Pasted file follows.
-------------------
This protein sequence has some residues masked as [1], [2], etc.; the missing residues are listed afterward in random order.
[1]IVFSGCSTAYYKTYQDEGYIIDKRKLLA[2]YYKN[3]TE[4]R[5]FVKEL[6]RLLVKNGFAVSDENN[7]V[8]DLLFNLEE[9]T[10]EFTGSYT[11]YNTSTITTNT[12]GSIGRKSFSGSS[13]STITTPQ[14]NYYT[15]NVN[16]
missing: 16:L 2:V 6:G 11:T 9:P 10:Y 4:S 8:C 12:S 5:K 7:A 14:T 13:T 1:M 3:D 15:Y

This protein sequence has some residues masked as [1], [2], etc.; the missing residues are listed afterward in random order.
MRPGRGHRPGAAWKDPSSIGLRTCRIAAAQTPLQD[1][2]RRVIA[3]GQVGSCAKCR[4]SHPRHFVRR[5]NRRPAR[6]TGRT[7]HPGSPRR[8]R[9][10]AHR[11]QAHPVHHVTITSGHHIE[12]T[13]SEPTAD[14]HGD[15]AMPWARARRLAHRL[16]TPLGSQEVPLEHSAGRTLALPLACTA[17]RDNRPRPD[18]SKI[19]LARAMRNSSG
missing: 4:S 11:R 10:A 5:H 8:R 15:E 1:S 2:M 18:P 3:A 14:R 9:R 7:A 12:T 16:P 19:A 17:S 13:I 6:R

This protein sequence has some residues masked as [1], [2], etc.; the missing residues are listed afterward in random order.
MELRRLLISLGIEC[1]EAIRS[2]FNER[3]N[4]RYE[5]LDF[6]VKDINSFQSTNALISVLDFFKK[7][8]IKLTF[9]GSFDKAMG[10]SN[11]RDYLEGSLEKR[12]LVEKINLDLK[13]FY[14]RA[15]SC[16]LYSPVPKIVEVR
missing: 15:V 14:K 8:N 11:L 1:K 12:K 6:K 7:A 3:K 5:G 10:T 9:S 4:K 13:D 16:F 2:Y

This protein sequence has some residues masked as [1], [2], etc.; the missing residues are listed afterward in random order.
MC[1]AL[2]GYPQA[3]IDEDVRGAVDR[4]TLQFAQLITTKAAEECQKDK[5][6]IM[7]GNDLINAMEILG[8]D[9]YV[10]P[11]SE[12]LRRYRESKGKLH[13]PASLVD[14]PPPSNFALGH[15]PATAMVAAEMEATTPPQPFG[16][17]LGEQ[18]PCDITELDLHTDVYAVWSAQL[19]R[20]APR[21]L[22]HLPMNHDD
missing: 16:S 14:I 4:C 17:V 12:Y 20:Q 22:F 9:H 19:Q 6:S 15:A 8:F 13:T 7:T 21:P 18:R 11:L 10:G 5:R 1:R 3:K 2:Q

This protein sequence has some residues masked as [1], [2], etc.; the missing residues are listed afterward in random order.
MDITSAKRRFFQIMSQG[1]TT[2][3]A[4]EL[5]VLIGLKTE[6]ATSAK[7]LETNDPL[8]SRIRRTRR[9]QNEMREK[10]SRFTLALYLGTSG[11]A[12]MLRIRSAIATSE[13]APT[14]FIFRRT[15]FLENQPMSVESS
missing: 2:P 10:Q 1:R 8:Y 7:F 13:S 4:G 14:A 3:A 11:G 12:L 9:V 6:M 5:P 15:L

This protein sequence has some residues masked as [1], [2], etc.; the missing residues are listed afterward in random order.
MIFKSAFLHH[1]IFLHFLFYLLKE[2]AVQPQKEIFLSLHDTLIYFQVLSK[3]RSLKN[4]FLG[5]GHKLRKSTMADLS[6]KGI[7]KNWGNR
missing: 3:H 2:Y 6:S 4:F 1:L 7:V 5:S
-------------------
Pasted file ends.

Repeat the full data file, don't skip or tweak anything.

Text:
This protein sequence has some residues masked as [1], [2], etc.; the missing residues are listed afterward in random order.
[1]IVFSGCSTAYYKTYQDEGYIIDKRKLLA[2]YYKN[3]TE[4]R[5]FVKEL[6]RLLVKNGFAVSDENN[7]V[8]DLLFNLEE[9]T[10]EFTGSYT[11]YNTSTITTNT[12]GSIGRKSFSGSS[13]STITTPQ[14]NYYT[15]NVN[16]
missing: 16:L 2:V 6:G 11:T 9:P 10:Y 4:S 8:C 12:S 5:K 7:A 14:T 13:T 1:M 3:D 15:Y

This protein sequence has some residues masked as [1], [2], etc.; the missing residues are listed afterward in random order.
MRPGRGHRPGAAWKDPSSIGLRTCRIAAAQTPLQD[1][2]RRVIA[3]GQVGSCAKCR[4]SHPRHFVRR[5]NRRPAR[6]TGRT[7]HPGSPRR[8]R[9][10]AHR[11]QAHPVHHVTITSGHHIE[12]T[13]SEPTAD[14]HGD[15]AMPWARARRLAHRL[16]TPLGSQEVPLEHSAGRTLALPLACTA[17]RDNRPRPD[18]SKI[19]LARAMRNSSG
missing: 4:S 11:R 10:A 5:H 8:R 15:E 1:S 2:M 18:P 3:A 14:R 9:R 7:A 12:T 16:P 19:A 17:S 13:I 6:R

This protein sequence has some residues masked as [1], [2], etc.; the missing residues are listed afterward in random order.
MELRRLLISLGIEC[1]EAIRS[2]FNER[3]N[4]RYE[5]LDF[6]VKDINSFQSTNALISVLDFFKK[7][8]IKLTF[9]GSFDKAMG[10]SN[11]RDYLEGSLEKR[12]LVEKINLDLK[13]FY[14]RA[15]SC[16]LYSPVPKIVEVR
missing: 15:V 14:K 8:N 11:L 1:K 12:K 6:K 7:A 3:K 5:G 10:T 9:S 4:K 13:D 16:F 2:Y

This protein sequence has some residues masked as [1], [2], etc.; the missing residues are listed afterward in random order.
MC[1]AL[2]GYPQA[3]IDEDVRGAVDR[4]TLQFAQLITTKAAEECQKDK[5][6]IM[7]GNDLINAMEILG[8]D[9]YV[10]P[11]SE[12]LRRYRESKGKLH[13]PASLVD[14]PPPSNFALGH[15]PATAMVAAEMEATTPPQPFG[16][17]LGEQ[18]PCDITELDLHTDVYAVWSAQL[19]R[20]APR[21]L[22]HLPMNHDD
missing: 16:S 14:I 4:C 17:V 12:Y 20:Q 22:F 9:H 19:Q 6:S 15:A 8:F 13:T 7:T 21:P 18:R 11:L 10:G 5:R 1:R 3:K 2:Q

This protein sequence has some residues masked as [1], [2], etc.; the missing residues are listed afterward in random order.
MDITSAKRRFFQIMSQG[1]TT[2][3]A[4]EL[5]VLIGLKTE[6]ATSAK[7]LETNDPL[8]SRIRRTRR[9]QNEMREK[10]SRFTLALYLGTSG[11]A[12]MLRIRSAIATSE[13]APT[14]FIFRRT[15]FLENQPMSVESS
missing: 2:P 10:Q 1:R 8:Y 7:F 13:S 4:G 14:A 3:A 11:G 12:L 9:V 6:M 5:P 15:L

This protein sequence has some residues masked as [1], [2], etc.; the missing residues are listed afterward in random order.
MIFKSAFLHH[1]IFLHFLFYLLKE[2]AVQPQKEIFLSLHDTLIYFQVLSK[3]RSLKN[4]FLG[5]GHKLRKSTMADLS[6]KGI[7]KNWGNR
missing: 3:H 2:Y 6:S 4:F 1:L 7:V 5:S